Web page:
Forget the castles and pirates' chests, these underwater landscapes are not your average fish tanks.
When we first heard of aquascapes coming to the Conservatory of Flowers we pictured fish tanks sans algae blooms and dying goldfish. But it turns out there's much more to aquascapes than just adding stones and moss to freshwater tanks; there's distinct styles: Dutch style (lots of leafy greens), nature style (picture a teeny tiny Lord of the Rings
landscape), jungle style (bigger, leafier greens), biotopes (rocks), paludariums (part in water, part above), and then there's a whole other grouping of saltwater reef aquascapes. And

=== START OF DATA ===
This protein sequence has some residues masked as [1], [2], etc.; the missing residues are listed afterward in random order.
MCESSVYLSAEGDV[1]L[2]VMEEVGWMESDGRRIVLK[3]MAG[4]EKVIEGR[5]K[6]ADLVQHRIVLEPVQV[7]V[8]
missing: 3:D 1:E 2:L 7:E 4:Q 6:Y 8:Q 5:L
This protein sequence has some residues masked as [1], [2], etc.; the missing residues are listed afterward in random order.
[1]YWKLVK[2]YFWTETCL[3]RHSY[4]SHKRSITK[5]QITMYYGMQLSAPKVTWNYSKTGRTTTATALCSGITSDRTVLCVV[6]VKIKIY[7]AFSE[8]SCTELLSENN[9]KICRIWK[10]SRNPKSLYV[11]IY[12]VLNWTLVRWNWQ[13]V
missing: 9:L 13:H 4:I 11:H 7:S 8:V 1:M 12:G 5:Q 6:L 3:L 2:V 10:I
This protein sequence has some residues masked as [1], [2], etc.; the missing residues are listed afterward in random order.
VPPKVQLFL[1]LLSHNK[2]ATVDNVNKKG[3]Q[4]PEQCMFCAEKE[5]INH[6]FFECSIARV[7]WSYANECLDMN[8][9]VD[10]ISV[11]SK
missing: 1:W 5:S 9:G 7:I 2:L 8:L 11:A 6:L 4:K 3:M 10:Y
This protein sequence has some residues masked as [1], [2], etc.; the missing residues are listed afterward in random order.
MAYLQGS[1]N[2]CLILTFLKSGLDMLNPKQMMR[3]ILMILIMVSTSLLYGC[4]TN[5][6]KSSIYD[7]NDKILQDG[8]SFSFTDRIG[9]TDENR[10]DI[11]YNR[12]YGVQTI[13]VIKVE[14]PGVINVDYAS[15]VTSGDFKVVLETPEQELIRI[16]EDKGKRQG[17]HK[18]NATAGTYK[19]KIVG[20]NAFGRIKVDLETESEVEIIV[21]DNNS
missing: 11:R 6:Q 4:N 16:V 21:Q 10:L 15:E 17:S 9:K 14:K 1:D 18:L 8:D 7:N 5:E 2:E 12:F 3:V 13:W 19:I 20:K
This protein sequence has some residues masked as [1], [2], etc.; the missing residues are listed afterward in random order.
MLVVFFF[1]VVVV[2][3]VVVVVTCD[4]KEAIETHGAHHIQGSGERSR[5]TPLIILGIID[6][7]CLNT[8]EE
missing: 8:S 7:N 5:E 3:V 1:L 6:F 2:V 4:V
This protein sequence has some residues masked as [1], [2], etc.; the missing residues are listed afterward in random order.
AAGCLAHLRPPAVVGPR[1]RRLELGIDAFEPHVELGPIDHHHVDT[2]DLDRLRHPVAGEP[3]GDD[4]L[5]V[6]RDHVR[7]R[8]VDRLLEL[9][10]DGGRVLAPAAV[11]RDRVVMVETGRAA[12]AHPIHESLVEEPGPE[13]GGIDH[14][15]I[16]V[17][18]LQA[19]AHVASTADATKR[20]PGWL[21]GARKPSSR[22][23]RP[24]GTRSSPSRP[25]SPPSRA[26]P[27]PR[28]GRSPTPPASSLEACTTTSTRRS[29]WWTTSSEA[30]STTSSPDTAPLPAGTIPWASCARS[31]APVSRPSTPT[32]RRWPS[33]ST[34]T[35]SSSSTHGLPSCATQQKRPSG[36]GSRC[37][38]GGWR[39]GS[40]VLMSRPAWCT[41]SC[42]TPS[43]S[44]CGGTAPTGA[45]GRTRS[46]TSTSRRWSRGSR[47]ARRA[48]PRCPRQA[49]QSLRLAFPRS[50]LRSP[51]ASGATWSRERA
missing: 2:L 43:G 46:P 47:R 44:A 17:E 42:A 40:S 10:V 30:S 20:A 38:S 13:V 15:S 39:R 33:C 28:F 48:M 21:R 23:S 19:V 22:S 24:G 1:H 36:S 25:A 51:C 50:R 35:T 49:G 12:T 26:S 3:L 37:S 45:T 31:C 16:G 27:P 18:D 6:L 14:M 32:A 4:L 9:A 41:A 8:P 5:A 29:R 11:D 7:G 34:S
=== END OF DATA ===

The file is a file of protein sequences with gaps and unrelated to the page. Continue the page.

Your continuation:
we haven't even mentioned gardening techniques, filtration systems and fish yet. Except that we just did.
The hobby of aquascaping began in the Netherlands in the 1930s according to Aquascaping Aquarium
, and has picked up fans in Belgium, Germany, Japan and the U.S. And many aquascapers are very serious about their craft; the U.S. national competitions have been happening for 14 years, and in the 2013 contest there were 506 entires
If you're interested in seeing some in person, the show at the Conservatory of Flowers
(100 JFK Drive) starts tomorrow and runs through April 12, 2015.